Websites that help you budget better
Money movements are less muddled, allowing you to see accounts all in one place.
First, it happened to word processing and photo editing. Now, personal finance management has entered the nebula of "cloud computing," where Web-based applications slowly replace software installed on a computer hard drive.
A handful of websites are helping users build and manage their own budgets free of charge. By monitoring websites run by banks, credit- and debit-card companies, brokerages, and other financial institutions, these sites allow you to put your financial activity in one place
Mint, Quicken Online, Geezeo, Buxfer, Justthrive, and a few others will gather an individual's financial information over secure links daily to present a comprehensive financial picture. Each site offers different tools to illustrate this snapshot (spending comparisons, financial health scores, social network discussion pages, etc.). But all feature some form of spending tracking and budget building, which can help users stretch their dollars and avoid losses such as late fees and overdrafts.
After registering with any of these sites, users can then provide account numbers, pin numbers, and any necessary passwords required for clearance. The sites are all insistent about their safety, using encrypted connections and promising bank-level security. And since you can't use these sites to move money, potential hackers can't either; all connections are "read only."
No online transaction is absolutely safe, however, so be sure to examine the security certificates and policies of any site before trusting it with sensitive information.
While many people prefer to not give up their bank passwords, thousands already have. Mint alone claims 600,000 users, making it bigger than all of its competitors combined, says CEO and founder Aaron Pratzer, adding that his website has seen registrations more than double since the current financial crisis hit.
"Mint actually keeps you safer because you sign on to one place to check rather than multiple places, each requiring password entry," he says.
While Quicken declined to say how many people use its online service, spokesperson Scott Gulbransen points out that the company's complete line of personal finance products serves about 9 million customers.
Mr. Gulbransen highlights the safety factor of Quicken's mobile notification features, which alerts users via text message of large or unusual charges or fees. Such notices, he says, help users "track and protect against identity theft."
Mint will notify users of any unusual financial transactions via e-mail. It also will text message balance information to a person's cellphone if requested.
In addition, the site examines spending patterns and a person's financial outlook to recommend ways to save money by switching credit cards or savings accounts. This is also how the site generates revenue, as some of the results are sponsored. But the feature always displays a mix of sponsored and unsponsored results. "We show users the best rate, regardless," says Pratzer.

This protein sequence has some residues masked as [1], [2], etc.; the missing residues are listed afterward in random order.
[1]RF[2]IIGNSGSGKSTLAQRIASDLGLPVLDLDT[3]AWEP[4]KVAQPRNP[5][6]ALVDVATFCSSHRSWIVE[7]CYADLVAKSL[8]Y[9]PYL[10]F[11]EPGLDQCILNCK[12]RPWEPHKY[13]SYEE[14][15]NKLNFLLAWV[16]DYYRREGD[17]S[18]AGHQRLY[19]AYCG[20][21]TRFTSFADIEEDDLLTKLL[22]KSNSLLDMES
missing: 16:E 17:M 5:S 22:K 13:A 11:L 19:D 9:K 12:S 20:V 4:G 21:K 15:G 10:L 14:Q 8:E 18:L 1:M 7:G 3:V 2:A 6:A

Quicken features what Gulbransen calls a "paycheck outlook" that predicts future bill payments and pay periods, so users can have a picture of what they "really" have at any point in time.
For its part, Buxfer offers a shared-expenses calculator that figures the fastest way to settle IOUs with friends. Users also can choose to store sign-in information offline with Google Gears or a similar browser add-on, or to upload transaction information manually.
These sites and their competitors all categorize transactions automatically, but some are smoother than others. For example, the systems know that Banana Republic purchases are "clothing," not "groceries," but transactions at Walgreen's usually come up as "medical" or "pharmacy" expenses, despite what you bought there.
When first setting up a budget, many transactions default to "uncategorized," or fall into an incorrect category. As a result, you have to correct them yourself. Perhaps its most flexible feature, Mint has "transaction rules," which allow you to permanently set the name and category of all transactions from any vendor.
Some financial advisers welcome these sites as they make monitoring and understanding one's financial situation easier and more commonplace.
"If you're becoming a numbers person because you're using one of these websites to stay on top of things, you're ... becoming more financially literate," says Joseph Montanaro, a certified financial planner in San Antonio. "that's going to make you a better consumer, and ultimately may protect you."
Mr. Montanaro finds the charts and other graphics these sites provide helpful. He also likes the idea of individuals having a virtual "accountability partner" that watches their money. "I think anything that gets people going down that path, in terms of making smart, informed financial choices … is all a positive," he says.
Despite the support online financial management sites provide, Montanaro says, those tools only do good if they're put into practice in the real world. "Ultimately … what makes the budget work or not work are the things that you do or don't do."